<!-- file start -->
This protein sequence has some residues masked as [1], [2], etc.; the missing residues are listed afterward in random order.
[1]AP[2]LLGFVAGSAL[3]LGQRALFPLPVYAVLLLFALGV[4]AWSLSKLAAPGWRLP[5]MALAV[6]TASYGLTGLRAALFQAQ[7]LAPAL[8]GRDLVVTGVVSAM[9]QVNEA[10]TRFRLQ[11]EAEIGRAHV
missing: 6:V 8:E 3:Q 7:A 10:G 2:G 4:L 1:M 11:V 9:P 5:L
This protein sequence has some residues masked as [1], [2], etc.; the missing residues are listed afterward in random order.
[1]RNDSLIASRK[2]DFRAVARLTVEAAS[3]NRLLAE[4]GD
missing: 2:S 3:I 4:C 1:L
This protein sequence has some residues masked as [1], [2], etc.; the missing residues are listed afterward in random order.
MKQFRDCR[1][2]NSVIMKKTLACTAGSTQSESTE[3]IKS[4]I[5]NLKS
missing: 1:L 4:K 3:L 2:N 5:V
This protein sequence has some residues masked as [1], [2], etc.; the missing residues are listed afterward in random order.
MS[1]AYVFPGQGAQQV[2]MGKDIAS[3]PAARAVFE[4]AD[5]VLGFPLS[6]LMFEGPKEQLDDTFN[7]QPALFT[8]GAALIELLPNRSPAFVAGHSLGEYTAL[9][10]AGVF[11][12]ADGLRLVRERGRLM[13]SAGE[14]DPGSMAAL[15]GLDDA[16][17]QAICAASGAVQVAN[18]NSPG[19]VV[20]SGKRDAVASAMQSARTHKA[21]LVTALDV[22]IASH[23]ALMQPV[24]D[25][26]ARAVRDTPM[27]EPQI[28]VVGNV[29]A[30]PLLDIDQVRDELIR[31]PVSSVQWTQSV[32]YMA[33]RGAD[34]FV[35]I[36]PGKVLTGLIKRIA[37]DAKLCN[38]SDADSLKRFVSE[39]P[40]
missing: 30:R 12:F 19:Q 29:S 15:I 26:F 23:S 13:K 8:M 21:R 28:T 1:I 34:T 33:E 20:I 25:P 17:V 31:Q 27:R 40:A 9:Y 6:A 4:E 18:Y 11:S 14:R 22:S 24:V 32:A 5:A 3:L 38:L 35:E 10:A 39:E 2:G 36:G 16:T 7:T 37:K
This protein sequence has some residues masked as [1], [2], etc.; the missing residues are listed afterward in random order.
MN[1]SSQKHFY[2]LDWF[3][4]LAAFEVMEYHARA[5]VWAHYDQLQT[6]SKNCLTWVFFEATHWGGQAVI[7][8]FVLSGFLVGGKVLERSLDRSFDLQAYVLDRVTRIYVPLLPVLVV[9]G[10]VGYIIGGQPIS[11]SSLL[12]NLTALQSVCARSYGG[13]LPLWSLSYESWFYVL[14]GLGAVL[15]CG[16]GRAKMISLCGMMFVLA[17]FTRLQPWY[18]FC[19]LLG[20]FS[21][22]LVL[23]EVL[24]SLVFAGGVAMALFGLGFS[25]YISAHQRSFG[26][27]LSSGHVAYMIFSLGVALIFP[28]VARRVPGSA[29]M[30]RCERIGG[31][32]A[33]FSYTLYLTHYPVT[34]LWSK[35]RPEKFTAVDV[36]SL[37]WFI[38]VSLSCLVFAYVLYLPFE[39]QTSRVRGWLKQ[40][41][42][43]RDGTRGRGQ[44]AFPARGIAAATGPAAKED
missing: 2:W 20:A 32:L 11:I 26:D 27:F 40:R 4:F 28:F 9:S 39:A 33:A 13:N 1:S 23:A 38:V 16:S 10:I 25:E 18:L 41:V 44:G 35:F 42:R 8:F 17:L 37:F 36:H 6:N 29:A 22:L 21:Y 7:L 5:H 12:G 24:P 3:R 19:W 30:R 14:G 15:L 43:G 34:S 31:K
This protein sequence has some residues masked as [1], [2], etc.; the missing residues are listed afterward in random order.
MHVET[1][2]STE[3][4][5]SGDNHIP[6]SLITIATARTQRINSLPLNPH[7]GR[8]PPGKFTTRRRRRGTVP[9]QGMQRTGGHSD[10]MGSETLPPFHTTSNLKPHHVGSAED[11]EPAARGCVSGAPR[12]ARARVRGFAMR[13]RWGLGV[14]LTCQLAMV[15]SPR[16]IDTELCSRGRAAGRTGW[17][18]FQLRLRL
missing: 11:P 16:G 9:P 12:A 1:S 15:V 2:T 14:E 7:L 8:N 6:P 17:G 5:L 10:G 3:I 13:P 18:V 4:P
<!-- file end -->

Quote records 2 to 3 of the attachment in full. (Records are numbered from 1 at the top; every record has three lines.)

This protein sequence has some residues masked as [1], [2], etc.; the missing residues are listed afterward in random order.
[1]RNDSLIASRK[2]DFRAVARLTVEAAS[3]NRLLAE[4]GD
missing: 2:S 3:I 4:C 1:L
This protein sequence has some residues masked as [1], [2], etc.; the missing residues are listed afterward in random order.
MKQFRDCR[1][2]NSVIMKKTLACTAGSTQSESTE[3]IKS[4]I[5]NLKS
missing: 1:L 4:K 3:L 2:N 5:V